Led by the Food Panda Delivery riders from General Santos, members of Union of Delivery Riders in Digital Platforms (UDRDP) the SENTRO and IUF City demands better working conditions by providing fair and just delivery earnings, stoppage of rampant suspension and termination (off-boarding) of riders account without due process and Accident Insurance.
Despite their equally important functions and the regular nature of their work, Food Panda delivery riders more often get lower income and zero benefits; but have heavier workloads; are more prone to road and traffic hazards and sexual harassment or outright assaults from customers; and remains no employee-employer relationships with the delivery platforms – effectively denying them the economic benefits and political gains that may be enjoyed by regular workers, including the right to join a union and to receive additional rights and benefits from a collective bargaining agreement (CBA).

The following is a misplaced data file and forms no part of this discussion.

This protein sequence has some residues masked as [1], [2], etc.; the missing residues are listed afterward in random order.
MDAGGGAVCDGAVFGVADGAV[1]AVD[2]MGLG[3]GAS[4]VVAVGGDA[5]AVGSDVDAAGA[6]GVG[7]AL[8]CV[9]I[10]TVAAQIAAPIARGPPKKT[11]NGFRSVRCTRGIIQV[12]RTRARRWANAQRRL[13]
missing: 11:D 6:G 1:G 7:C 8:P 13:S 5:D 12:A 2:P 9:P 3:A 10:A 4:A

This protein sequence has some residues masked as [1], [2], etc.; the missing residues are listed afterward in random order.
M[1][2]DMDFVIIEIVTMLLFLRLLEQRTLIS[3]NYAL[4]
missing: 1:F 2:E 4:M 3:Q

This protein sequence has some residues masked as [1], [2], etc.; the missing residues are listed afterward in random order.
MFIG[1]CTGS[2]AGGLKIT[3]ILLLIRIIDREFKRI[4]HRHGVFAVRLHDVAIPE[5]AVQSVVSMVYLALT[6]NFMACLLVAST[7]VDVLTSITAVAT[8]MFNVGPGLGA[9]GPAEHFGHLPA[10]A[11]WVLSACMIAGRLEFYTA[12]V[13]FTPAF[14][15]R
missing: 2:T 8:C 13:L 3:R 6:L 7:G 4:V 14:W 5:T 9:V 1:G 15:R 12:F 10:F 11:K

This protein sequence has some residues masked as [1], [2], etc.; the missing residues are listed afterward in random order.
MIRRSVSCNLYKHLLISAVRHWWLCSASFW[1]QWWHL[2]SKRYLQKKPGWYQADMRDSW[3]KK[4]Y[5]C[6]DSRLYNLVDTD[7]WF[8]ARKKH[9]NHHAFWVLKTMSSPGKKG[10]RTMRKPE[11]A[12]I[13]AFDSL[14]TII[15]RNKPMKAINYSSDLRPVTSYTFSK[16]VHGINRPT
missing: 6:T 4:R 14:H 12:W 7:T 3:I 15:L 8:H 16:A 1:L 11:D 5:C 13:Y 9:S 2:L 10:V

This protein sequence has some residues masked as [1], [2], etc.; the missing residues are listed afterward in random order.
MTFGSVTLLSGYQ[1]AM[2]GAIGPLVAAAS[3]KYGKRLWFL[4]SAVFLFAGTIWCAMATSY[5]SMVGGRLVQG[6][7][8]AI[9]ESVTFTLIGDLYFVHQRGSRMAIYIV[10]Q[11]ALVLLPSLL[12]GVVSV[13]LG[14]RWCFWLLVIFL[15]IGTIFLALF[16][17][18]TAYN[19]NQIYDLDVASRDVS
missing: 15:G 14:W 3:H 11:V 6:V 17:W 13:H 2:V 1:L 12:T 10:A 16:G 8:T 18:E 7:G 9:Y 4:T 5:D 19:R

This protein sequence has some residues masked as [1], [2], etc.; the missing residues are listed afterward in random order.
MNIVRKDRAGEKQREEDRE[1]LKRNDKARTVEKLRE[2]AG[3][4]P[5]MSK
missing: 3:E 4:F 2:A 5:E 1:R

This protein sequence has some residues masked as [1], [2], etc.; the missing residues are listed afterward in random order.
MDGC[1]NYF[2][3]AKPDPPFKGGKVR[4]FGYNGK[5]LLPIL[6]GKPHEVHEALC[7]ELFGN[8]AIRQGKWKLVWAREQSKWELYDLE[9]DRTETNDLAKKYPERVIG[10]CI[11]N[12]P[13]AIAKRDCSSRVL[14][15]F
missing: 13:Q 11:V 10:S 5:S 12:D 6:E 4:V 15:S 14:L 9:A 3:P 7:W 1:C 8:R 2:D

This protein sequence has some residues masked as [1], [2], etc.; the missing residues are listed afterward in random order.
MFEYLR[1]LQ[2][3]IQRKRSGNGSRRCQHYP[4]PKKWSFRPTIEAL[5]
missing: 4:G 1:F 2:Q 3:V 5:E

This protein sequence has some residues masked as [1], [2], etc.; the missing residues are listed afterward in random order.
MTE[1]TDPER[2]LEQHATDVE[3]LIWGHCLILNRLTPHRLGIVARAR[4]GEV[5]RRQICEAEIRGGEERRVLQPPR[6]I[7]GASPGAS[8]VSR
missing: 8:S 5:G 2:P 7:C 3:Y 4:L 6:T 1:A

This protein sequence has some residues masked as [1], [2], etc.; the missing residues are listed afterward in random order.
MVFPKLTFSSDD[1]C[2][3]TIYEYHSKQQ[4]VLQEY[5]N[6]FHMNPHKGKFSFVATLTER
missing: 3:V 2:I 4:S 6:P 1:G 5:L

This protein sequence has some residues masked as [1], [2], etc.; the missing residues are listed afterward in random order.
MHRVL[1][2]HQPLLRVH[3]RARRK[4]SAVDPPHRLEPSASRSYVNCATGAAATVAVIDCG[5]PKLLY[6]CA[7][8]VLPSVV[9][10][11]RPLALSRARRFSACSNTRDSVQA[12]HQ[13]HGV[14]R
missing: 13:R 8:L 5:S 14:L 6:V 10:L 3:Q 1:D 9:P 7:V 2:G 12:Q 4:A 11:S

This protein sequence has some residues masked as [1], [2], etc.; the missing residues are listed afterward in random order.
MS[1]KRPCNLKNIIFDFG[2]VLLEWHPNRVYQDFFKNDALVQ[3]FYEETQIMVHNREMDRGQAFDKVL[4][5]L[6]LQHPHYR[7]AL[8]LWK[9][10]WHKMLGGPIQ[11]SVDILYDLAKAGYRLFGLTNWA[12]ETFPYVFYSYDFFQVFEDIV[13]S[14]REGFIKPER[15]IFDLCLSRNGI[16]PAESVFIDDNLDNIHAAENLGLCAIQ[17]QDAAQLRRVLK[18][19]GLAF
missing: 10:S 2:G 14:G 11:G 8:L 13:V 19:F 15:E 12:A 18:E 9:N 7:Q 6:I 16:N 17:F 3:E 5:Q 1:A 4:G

The UDRDP lamented that the Food Panda delivery riders are treated as “delivery-partners, free-lancers and independent contractors” which justify their lower wages, although they: work 12-15hrs a day; work within strict time limits (the company requires them to come to work at an appointed time, report their work-break by lunch time and go to a place it designates); and can be suspended or terminated by the food panda.
UDRDP also pointed out that some areas do not have designated waiting areas forcing the delivery riders to find shed under the trees, parking areas and besides the roads; do not have personal protective equipment and do not have regular road and traffic safety trainings. That this blatant disregard for or violation of occupational safety and health standards (OSHS) may result not only to temporary injury but also to permanent disability and death of the delivery riders.